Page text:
Vulpine

        From what I’ve seen, Tesla’s Autopilot has become very good at detecting stationary vehicles… when it can see them. In nearly every case where a Tesla has run into a fire truck or other roadside obstacle, it has been because the vehicle in front of it moved to avoid that obstacle at the last moment, giving the Tesla little, if any, time to recognize it for what it is. Granted, this is not true in EVERY case but from what I’ve seen, it is true in most cases.

        • 0 avatar
          sirwired

          @Vulpine

          That’s no excuse at all. If the sudden reveal of a stationary object causes a full-speed crash, then the Tesla was following the vehicle in front of it far too closely.

          At the very least, the Tesla should be standing on the brakes and be going much slower than they are at the time of the collision.

          • 0 avatar
            Vulpine

            @sirwired: ” If the sudden reveal of a stationary object causes a full-speed crash, then the Tesla was following the vehicle in front of it far too closely.”
            — You do realize that’s a user-configurable distance, don’t you? Moreover, there are parts of the country where you don’t DARE leave too much gap between cars, because if you do, some idiot will squirt in and fill that gap, pushing you effectively backwards and slowing down your average travel speed (especially when they do it one after the other in a long string–which happens frequently along I-95.) And again, you ignore the fact that a sudden maneuver in front of it wouldn’t necessarily give the car time to react, especially if there’s another car beside it that won’t let it attempt to evade. Only an ATTENTIVE driver would react and almost certainly cause a different crash in the process.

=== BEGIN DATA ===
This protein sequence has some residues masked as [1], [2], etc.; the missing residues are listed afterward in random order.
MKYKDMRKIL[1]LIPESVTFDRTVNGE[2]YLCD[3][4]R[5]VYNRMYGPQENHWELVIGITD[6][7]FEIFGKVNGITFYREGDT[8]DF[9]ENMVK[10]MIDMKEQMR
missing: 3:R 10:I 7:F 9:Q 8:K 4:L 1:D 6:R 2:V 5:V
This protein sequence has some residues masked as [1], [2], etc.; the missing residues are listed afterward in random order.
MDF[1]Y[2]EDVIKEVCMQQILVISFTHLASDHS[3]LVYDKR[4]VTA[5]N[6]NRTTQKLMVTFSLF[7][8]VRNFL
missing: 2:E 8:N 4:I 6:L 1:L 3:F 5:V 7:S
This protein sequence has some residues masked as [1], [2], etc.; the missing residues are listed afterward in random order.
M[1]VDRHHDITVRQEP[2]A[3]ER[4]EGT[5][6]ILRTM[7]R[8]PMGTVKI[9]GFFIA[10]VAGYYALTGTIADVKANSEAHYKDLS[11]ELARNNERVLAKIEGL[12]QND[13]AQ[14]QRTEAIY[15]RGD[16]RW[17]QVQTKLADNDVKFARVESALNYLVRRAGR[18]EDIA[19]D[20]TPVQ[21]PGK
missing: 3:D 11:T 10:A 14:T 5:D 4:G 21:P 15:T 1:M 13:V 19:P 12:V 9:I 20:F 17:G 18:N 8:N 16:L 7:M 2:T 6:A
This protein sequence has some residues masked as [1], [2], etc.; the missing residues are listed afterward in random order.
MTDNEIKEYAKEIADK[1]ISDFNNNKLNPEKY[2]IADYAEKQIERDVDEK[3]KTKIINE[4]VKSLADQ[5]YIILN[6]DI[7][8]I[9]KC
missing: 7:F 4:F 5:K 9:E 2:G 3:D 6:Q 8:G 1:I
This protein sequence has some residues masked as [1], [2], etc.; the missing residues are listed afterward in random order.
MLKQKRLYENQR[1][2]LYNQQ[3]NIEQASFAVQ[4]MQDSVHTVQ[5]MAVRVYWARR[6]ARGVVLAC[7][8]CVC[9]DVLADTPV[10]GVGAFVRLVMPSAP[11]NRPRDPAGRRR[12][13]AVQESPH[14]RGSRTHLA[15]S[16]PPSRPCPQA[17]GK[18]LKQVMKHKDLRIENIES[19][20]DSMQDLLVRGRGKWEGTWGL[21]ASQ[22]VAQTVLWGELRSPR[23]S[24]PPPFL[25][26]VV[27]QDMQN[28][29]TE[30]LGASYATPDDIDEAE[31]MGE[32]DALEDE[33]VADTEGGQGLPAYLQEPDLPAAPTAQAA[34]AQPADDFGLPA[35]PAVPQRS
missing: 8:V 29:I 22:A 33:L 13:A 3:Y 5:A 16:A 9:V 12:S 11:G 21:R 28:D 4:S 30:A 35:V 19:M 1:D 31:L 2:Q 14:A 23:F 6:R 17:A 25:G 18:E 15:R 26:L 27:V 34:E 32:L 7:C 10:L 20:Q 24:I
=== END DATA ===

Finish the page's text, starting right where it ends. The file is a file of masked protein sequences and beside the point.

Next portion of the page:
• avatar
    dal20402

    They don’t need a recall; they need an injunction stopping them from using the name “Autopilot” or advertising “self-driving.”

    • 0 avatar
      Steve65

      You want a court order to stop them using a name that precisely characterizes how their system functions?

      • 0 avatar
        ========Read all comments========

        My first reaction was “Cool, a 4-door convertible Tesla!”

        The Saws-All in this instance was involuntary.

        This is a new facet of Darwinian evolution – those stupid and lazy enough to put excessive faith in technology are being removed from the gene pool.
        George Carlin would have a few choice words about them, if here were still around.

      • 0 avatar
        dal20402